“As long as I know what I’m doing and as long as my team knows, I try to stay positive.

“I understand how she is feeling and she’s got her head screwed on. She knows what she needed to do.”

Watson, 26, reached the French Open second round for the sixth time after breezing to a confidence-boosting win over home hope Oceane Dodin 6-3 6-0.

Konta seeded 22nd, was beaten 6-4 6-3 by Kazakhstan’s Yulia Putintseva on Sunday – her fourth successive first-round loss at the tournament.

She has never won a main-draw match in Paris.

Speaking after her defeat, the 27-year-old said: “I don’t think it helps if it keeps being said: ‘Oh, she hasn’t done well there before.'”

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GB's Watson eases into second round in Paris

  • Posted: May 28, 2018
French Open 2018
Venue: Roland Garros, Paris Dates: 27 May-10 June
Coverage: Daily live radio and text commentaries on BBC Radio 5 live, the BBC Sport website and app.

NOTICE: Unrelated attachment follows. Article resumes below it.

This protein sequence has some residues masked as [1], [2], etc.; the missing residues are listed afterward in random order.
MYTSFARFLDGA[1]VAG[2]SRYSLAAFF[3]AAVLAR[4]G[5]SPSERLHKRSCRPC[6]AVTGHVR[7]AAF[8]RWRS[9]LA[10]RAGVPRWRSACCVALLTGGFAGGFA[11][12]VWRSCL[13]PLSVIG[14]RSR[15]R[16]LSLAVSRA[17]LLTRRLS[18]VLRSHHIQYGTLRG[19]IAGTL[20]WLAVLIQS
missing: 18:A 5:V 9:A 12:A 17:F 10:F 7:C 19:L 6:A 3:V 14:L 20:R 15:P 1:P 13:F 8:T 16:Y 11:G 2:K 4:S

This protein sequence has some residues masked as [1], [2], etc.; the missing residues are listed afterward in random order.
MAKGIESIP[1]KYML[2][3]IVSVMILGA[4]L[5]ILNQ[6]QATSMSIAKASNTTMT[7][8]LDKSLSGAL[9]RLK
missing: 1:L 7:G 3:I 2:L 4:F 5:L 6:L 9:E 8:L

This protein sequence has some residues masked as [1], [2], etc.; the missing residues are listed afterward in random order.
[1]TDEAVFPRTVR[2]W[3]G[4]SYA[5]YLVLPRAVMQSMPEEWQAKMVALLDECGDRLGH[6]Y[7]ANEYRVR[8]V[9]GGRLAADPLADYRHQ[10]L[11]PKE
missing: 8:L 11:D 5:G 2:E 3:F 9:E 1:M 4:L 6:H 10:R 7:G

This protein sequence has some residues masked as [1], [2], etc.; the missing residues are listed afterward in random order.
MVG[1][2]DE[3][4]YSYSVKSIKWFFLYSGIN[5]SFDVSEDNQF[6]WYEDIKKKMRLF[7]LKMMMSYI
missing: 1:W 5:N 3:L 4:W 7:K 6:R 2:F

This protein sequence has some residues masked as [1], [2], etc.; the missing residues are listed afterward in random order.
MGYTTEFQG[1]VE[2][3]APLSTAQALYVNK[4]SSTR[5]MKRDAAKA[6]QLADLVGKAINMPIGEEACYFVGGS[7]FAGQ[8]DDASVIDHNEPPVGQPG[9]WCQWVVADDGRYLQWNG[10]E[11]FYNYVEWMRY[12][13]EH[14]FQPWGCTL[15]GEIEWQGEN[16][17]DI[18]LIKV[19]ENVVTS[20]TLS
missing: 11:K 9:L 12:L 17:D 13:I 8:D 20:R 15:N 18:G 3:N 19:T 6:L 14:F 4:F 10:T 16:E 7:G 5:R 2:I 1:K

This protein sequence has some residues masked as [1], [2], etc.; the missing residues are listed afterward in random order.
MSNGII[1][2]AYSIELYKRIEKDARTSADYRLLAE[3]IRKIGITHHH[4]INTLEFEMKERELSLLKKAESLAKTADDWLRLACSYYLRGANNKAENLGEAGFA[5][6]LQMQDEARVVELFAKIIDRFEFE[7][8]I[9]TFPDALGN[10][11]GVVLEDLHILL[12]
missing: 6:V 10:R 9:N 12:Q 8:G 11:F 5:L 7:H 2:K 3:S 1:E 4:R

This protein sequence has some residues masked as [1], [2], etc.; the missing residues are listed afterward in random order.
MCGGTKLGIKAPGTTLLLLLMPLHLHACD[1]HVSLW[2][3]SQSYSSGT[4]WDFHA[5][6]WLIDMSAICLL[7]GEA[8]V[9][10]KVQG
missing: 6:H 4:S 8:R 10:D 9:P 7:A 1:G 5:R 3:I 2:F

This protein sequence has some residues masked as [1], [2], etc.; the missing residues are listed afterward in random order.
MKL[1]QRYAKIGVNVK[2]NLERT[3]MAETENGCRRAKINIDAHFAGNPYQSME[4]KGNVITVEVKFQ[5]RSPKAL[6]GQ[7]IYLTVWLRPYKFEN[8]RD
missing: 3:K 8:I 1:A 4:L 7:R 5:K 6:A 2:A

Heather Watson reached the French Open second round for the sixth time after breezing to a confidence-boosting win over home hope Oceane Dodin.

The British number two had only won once this year before Roland Garros, but impressed in a 6-3 6-0 victory.

Watson, 26, dominated the match as Dodin wilted, although she stuttered slightly in a marathon final game before taking her fifth match point.

She will face 16th seed Elise Mertens or American Varvara Lepchenko next.

Belgium’s Mertens led 6-7 (9-11) 7-6 (7-4) 3-0 before the second day’s play was cut short by heavy rain in Paris and postponed until Tuesday.

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“I came out a bit nervy and once I got that out of me I was on fire and played really well,” Watson told BBC Sport. “That’s the best I’ve served in a match for a long time.

“Serving out was tough because it was raining and you could feel it getting harder. You want to get it done but also not rush.